About the Editors

Like the other Nature titles, Nature Astronomy has no external editorial board. Instead, all editorial decisions are made by a dedicated team of professional editors, with relevant research and editorial backgrounds.

Chief Editor: May Chiao

May was a Senior Editor for Nature Physics, with responsibility for its astrophysics content, and has previously been an editor for Nature and Nature Materials. After working in radio astronomy with the James Clerk Maxwell Telescope group in Canada, she went on to obtain her PhD in 1999 from McGill University, in low-temperature physics. She undertook postdoctoral research at the Cavendish Laboratory of the University of Cambridge and the Solid State Laboratory at ETH-Zürich, investigating fundamental properties of exotic magnets as well as superconductors and superfluids. May is based in the London office.



A portrait photograph of Locum Associate Editor Sayali Avachat. Sayali has long dark hair and is wearing a yellow cardigan. She is standing outside and plants are visible in the background.Locum Associate Editor: Sayali Avachat

Sayali’s primary research interests include active galactic nuclei, fundamental physics and numerical modeling of extragalactic jets, black holes and quasars. After graduating with a PhD in Space Sciences from the Florida Institute of Technology in 2016, Sayali worked at the Inter-University Centre for Astronomy and Astrophysics (IUCAA, India) on developing astronomy education and outreach programs. She facilitated teachers’ training in astronomy education for college students. Most recently she worked for Maryland Science Center, Baltimore, on developing science programs for early childhood education. She has also been entrepreneurial in conducting STEM workshops for students and science writing for a variety of readers. Sayali is based in the Washington DC office.


Senior Editor: Morgan Hollis (currently on leave)

Morgan joined the team in 2021, having previously been deputy press officer at the Royal Astronomical Society and an assistant editor at Monthly Notices of the RAS. He gained his PhD from University College London, working on the atmospheric characterisation of extrasolar planets, and his undergraduate degree in physics from the University of Warwick. The areas he covers for Nature Astronomy include extragalactic astronomy, theoretical astrophysics and cosmology, and his more general interests include geology and geophysics, atmospheric physics, the history of science, and the interfaces between science and the arts. Morgan is based in the London office.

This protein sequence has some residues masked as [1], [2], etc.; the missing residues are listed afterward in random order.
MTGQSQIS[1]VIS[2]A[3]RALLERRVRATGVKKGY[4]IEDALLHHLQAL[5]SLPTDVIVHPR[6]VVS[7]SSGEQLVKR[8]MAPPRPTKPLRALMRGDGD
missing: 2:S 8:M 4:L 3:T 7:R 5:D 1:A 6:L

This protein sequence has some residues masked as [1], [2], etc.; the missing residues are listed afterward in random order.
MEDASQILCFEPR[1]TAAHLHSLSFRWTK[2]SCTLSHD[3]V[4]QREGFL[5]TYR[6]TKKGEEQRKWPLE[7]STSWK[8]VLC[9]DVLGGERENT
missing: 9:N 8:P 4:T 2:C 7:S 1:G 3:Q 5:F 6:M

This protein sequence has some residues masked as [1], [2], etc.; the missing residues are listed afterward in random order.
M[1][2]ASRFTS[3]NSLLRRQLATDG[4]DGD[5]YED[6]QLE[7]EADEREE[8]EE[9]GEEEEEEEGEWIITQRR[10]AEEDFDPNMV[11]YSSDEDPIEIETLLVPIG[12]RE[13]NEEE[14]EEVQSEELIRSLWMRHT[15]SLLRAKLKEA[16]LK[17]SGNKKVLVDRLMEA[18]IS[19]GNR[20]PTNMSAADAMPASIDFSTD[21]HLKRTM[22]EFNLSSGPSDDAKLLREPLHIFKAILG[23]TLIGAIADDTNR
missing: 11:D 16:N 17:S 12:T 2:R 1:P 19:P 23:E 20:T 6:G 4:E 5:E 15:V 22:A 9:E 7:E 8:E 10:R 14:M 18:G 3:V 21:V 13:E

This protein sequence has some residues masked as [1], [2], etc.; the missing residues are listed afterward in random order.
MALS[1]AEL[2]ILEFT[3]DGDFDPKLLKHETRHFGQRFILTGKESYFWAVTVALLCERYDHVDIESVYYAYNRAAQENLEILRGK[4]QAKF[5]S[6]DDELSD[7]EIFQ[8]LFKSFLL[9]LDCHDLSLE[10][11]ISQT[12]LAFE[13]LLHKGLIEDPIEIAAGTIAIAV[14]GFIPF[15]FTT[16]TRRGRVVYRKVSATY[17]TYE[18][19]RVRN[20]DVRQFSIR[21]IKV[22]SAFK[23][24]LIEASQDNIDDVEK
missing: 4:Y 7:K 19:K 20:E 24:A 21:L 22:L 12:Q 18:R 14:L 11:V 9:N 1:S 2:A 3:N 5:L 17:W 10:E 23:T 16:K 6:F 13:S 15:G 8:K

Senior Editor: Luca Maltagliati

After working on solar physics at the Osservatorio Astrofisico di Arcetri (Firenze, Italy), Luca switched to planetary science for his doctorate on the Martian water cycle with Mars Express observations at the Max-Planck-Institut für Sonnensystemforschung, continuing this work as a postdoctoral fellow at the LATMOS laboratory (Guyancourt, France). Luca then conducted research on Titan’s atmosphere and surface with Cassini observations at the Observatoire de Paris and the Commissariat pour l’Énergie Atomique, before returning to the Observatoire de Paris to work on the Exoplanet.eu database of extrasolar planets. Luca’s main area of expertise is atmospheric physics and the climate of terrestrial planets, observed in remote sensing spectrometry. Luca is based in the London office.


Senior Editor: Paul Woods

Paul gained his PhD in astrophysics from UMIST/University of Manchester in 2005, having also completed a two-year studentship at the European Southern Observatory in Chile. He has since pursued research at NASA JPL, Pasadena; Jodrell Bank, University of Manchester; University College London and Queen’s University, Belfast. His principal interest has been interstellar chemistry and dust, studying observationally and theoretically the complex chemistries and mineralogies of hot cores, protoplanetary discs, AGB stars, proto-planetary and planetary nebulae. For Nature Astronomy, he primarily covers stars, the Galaxy and local galaxies, including transients such as fast radio bursts, gamma-ray bursts and tidal disruption events. Paul is based in the London office.